|Monarch Meadows||Lehi Residence|
|Downtown SLC home||Ski Bridge at Deer Valley|
|Wetlands Trail and Boardwalk||Horse Arena Wall|
|West Valley City Hall||The Ridge|
|Enbridge Fuel Tank Reserve|
Description: A Solid Foundation! On the south west side of Salt Lake Valley there is a new development called Monarch Meadows. Home Owners can live in the city without feeling like they do. This is a great place to raise a family. However, this part of the valley also has a problem with collapsible Soils. This is a great application for Helical Piers. This particular home has thirty piers with an average 20 foot depth.
The above photo shows the foundation crews laying down their forms in to prepare for the concrete pour. The top picture shows the completed home.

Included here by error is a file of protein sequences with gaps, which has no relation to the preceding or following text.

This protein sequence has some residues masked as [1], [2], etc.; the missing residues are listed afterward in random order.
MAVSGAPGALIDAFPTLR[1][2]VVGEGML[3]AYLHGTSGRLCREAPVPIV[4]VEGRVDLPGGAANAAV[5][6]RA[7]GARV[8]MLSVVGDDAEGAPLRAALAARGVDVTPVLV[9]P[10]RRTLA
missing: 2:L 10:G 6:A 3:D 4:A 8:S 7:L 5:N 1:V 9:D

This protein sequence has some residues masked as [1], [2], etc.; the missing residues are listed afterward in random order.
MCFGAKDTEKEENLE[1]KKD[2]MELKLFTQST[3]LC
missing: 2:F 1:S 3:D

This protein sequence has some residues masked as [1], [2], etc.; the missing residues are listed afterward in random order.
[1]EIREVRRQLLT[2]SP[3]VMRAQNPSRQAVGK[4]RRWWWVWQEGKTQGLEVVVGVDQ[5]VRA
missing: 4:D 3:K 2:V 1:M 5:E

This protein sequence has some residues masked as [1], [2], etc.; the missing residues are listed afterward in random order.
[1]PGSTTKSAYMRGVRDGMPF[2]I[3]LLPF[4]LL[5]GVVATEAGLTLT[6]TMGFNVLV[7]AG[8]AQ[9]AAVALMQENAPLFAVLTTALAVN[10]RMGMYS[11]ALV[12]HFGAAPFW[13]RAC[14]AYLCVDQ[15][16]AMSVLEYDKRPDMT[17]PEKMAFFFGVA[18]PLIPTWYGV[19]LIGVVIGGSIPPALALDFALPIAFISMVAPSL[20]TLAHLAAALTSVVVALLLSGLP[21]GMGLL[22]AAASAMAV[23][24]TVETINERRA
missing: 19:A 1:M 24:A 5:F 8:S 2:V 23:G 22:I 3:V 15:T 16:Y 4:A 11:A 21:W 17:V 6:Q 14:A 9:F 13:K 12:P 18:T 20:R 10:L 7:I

Description: In October 2008 the owners of the home noticed some significant cracks in the foundation, brick, and stucco outside the home while inside cracks were starting in the walls and ceiling. Our company visited the site about that same time performing a floor survey to determine how much the home had settled and where the settlement occurred. We worked closely with Richmond American Homes (the home builder) and Western Technology (geotechnical engineer) to determine the area of settlement.
We returned two more times during the next month to measure the level of the home with more movement each visit. At that point Richmond American homes decided to move quickly to fix the problem and (12) 2 ½" helical piers were installed through the collapseable soil bearing in the hard gravels at depths of 25' to 40'. At the furthest S.W. corner of the home the foundation was raised 2 ¼". When the foundation was raised most of the interior cracks in the walls and ceiling closed to near new.